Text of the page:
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Assemblyman Michael Patrick Carroll (R-Morris Township)

If Carroll wins, someone can go to Assembly for 9 days

Morris GOP surrogate primary could force a special election convention

By David Wildstein, April 04 2019 12:10 pm

Morris County Republicans will hold a special election convention early next year regardless of whether Michael Patrick Carroll or Heather Darling win the Republican nomination for surrogate.

If Darling wins the primary and general, she would resign her seat on the Board of Freeholders on January 1 to take the oath as surrogate.  That would trigger a convention to pick a new freeholder who would serve until Darling’s term expires at the end of 2020.

Carroll is not seeking re-election to his 25th district Assembly seat, so voters will have already replaced him.  Still, he would need to resign from the legislature nine days before his term expires to become surrogate.

Those last nine days during the lame duck session are typically of outsized importance.

Republicans would have a chance to send someone to the Assembly to finish the final nine days of Carroll’s term.   They have a couple of options:

* Give the new guy a nine-day head start.  While seniority doesn’t really factor in the Assembly, the easiest thing to do is give the winner of the open seat the extra nine days.

* Let the new guy miss some tough lame-duck votes.  Sometimes politically sensitive issues are left for lame duck.  Carroll’s successor might want to avoid them.  The Republicans could elect a caretaker –maybe someone like John Sette, a former Morris County GOP chairman and freeholder– to take the tough vote and then leave Trenton forever.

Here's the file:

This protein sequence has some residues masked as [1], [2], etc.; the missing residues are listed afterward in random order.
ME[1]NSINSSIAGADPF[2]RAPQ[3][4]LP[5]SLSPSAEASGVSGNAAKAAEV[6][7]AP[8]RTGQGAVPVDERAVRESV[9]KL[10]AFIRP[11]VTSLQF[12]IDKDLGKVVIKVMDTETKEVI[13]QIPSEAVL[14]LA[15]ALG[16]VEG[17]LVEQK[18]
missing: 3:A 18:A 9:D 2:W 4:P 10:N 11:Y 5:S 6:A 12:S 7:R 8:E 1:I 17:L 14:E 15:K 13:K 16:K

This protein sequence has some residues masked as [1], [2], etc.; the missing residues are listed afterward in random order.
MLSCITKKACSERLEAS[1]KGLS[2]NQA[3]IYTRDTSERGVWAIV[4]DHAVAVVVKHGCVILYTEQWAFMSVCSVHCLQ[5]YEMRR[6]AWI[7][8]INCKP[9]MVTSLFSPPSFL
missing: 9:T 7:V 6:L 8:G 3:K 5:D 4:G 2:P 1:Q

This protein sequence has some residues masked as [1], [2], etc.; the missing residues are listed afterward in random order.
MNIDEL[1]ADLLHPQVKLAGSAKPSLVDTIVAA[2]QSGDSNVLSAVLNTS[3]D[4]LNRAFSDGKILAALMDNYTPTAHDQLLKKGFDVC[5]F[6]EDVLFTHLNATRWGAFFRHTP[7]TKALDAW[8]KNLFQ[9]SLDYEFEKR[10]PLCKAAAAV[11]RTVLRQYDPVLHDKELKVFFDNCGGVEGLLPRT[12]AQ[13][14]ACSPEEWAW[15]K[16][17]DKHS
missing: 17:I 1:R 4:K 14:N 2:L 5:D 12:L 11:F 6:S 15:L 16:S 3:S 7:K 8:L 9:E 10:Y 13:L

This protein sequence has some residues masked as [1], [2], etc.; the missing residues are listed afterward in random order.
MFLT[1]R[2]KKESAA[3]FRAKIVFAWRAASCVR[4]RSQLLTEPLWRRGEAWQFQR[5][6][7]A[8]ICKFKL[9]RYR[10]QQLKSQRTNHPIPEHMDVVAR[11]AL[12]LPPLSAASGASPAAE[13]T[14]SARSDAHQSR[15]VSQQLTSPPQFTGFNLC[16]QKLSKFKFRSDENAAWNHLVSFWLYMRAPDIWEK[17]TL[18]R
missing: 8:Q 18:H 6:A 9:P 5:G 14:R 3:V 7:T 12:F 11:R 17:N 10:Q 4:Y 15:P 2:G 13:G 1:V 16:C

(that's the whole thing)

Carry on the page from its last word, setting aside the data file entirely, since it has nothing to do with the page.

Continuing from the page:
* There could be a consolation prize.  If Democrats Lisa Bhimani and Darcy Draeger win the general, Republicans could give their losing nominee nine days in the Assembly.  That happened in 1989 after Paul Kapalko lost an Assembly race and then won a special election convention two weeks later to six weeks as an assemblyman.

A completely unrealistic but magnificently entertaining scenario would be if 25th district Republicans decided to send former Gov. Chris Christie to the Assembly for nine days.  Christie ran for the seat once and lost the 1995 primary to Carroll.

Christie entered the Assembly race ten weeks after taking office as a Morris County freeholder, saying that he’d accomplished all he could in county office, and it was time to move up.

“I am happy to report that I have already either proposed or brought to a vote six of eight reforms promised during the campaign,” Christie said in a letter to Republican insiders announcing his candidacy.  “I have delivered on my promise to bring change to the freeholders in hopes of maintaining your trust and support.”

One of the memorable retorts to that announcement came from legendary freeholder Frank Druetzler, who said that since House Speaker Newt Gingrich needed 100 days to pass his Contract With America that year and that if Christie could do it in 60, he should go to Washington.

Christie finished fourth in that primary, running 2,830 votes behind Carroll.

When he ran for re-election as freeholder in 1997, he finished last in the Republican primary, losing by about 4,100 votes.

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